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Well,    I have just returned from the pub.    So do not take too much notice.

 

I just added the "main.c" to a AS6.2 project.

I needed to include <avr/interrupt.h> in order to recognise ISR() as an interrupt service routine instead of an uncalled function.

 

Then the Simulation looked normal.

 

If you want your readers to spend their own time sorting out your problems,   it is worth putting in some effort yourself.

 

For example,   if you say that AVR314 does not build "out of the box" with IAR (or GCC)

I would be happy to help.

 

If you just hack an App Note with no explanation,    I am a little reluctant.

 

In other words,   if your problem is genuine,   I will build and debug the distribution AVR314 on real hardware.

 

David.

Last Edited: Wed. Jan 28, 2015 - 11:35 PM
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And I have a dtmf generator that runs on a mega32 and compiles with the excellent imagecraft compiler. It was on the legacy avrfreaks site, but I'll dust it off if someone wants to see it.

 

Imagecraft compiler user

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Torby, Thanks for explaining why the debugger jumps around...the loop issue was exactly what I was seeing, that helps a lot.

 

Awneil, this isn't my first project, I have created several, this is my next step....Thanks for the link!

 

david.prentice. Adding the #include <avr/interrupt.h> helped a lot. And I am willing to put forth time myself, I spend a couple hours trying to figure things out myself before I even post anything. That was how I was able to convert it to the point I did. I don't expect anyone to create the whole program for me...if they did, then I wouldn't learn myself... I am here to learn first and then get answers.... I know some people come here and expect just to get the answer.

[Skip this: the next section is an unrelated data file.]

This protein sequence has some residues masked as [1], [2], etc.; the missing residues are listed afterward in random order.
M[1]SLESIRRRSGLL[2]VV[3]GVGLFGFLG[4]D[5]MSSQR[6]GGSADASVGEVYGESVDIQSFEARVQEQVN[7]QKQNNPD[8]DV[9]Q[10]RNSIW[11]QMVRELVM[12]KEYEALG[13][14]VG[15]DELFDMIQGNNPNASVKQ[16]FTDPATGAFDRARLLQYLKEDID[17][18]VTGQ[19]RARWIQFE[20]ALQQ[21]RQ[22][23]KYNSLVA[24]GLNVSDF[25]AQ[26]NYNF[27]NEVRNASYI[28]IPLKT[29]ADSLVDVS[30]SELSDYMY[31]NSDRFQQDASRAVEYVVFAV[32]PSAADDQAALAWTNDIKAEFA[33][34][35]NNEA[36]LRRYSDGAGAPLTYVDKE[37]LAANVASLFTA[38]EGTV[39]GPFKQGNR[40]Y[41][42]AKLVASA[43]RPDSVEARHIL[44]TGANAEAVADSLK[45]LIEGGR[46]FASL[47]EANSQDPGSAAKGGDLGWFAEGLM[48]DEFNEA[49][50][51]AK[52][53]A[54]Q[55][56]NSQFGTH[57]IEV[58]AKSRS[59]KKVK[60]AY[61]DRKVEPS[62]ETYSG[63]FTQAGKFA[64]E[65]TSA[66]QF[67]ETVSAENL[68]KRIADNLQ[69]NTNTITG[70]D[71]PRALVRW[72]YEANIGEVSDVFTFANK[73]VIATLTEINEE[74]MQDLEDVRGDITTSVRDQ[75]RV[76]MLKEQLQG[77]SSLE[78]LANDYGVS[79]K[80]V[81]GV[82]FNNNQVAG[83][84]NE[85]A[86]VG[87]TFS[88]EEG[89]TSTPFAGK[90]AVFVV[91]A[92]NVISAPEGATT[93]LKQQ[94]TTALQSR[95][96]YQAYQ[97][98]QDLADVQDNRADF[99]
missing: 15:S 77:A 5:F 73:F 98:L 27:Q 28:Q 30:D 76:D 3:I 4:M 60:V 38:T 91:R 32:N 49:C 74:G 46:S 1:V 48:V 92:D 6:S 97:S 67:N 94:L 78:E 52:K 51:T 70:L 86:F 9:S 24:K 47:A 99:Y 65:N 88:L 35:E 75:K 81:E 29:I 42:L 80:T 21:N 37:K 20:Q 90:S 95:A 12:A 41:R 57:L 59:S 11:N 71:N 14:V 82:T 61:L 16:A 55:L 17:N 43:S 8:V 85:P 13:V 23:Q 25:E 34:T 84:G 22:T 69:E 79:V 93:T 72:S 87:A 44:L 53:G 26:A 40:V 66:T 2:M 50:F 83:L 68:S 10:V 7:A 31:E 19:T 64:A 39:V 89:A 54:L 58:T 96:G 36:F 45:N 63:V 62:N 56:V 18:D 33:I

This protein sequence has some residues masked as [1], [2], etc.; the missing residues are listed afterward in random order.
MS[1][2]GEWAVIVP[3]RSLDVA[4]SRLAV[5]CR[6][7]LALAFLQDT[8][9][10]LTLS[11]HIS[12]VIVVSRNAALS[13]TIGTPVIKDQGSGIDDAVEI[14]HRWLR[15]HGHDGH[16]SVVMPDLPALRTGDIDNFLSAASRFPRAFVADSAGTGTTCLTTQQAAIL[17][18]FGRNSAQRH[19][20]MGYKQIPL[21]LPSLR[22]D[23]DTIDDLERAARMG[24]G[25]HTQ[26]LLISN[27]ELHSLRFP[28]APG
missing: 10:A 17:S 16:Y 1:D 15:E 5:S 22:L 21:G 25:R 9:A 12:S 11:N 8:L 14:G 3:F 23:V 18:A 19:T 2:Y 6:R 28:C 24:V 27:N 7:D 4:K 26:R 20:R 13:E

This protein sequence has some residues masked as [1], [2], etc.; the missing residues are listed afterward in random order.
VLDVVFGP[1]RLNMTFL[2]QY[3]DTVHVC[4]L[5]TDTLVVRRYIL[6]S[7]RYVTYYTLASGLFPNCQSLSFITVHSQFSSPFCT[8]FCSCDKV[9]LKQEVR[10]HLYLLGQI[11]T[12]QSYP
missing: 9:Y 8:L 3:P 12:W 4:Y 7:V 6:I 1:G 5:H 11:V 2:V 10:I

The project I am working on is more than just creating the dial tones, but I wanted to get AVR314 working out of the box first then I could move on. I really appreciate you taking the time to look at it.

What I expected from this code was that PINB1 would have no signal until a button is pressed and then when a button is pressed you would get the corresponding signal and then when the button is released, the signal shuts off. So here is what I have discovered so far...First I am fairly new at the electronics stuff so bear with me. After adding the interrupt include, the simulation did appear to work correctly. So then I put an O Scope on PINB1 and when the MCU starts up, it is outputting a square wave with .29 mS @ 0 V and .22 mS @+5V not quite 50% and I think this puts the frequency at 1.96 KHz?

When a button was pressed, the square wave changed, I couldn't get a reading on the OScope....but it looked like the wave was fluctuating which I assume is because of the dual tone multi frequency but I couldn't figure out how to get a clean looking wave. So then I hooked up a speaker to see what came out. When it was first on, I heard a high pitched tone and then when I pressed a button, I got a different high pitched tone. it did sound like a combination of tones. It sounded like I got the same tone from each button pressed. This is closer but not quite. What should I look at next?

 

Bob, I don't have Imagecraft and not sure if I should purchase this compiler and learn the new interface before I understand things a little more. I don't know what the learning curve would be on this compiler.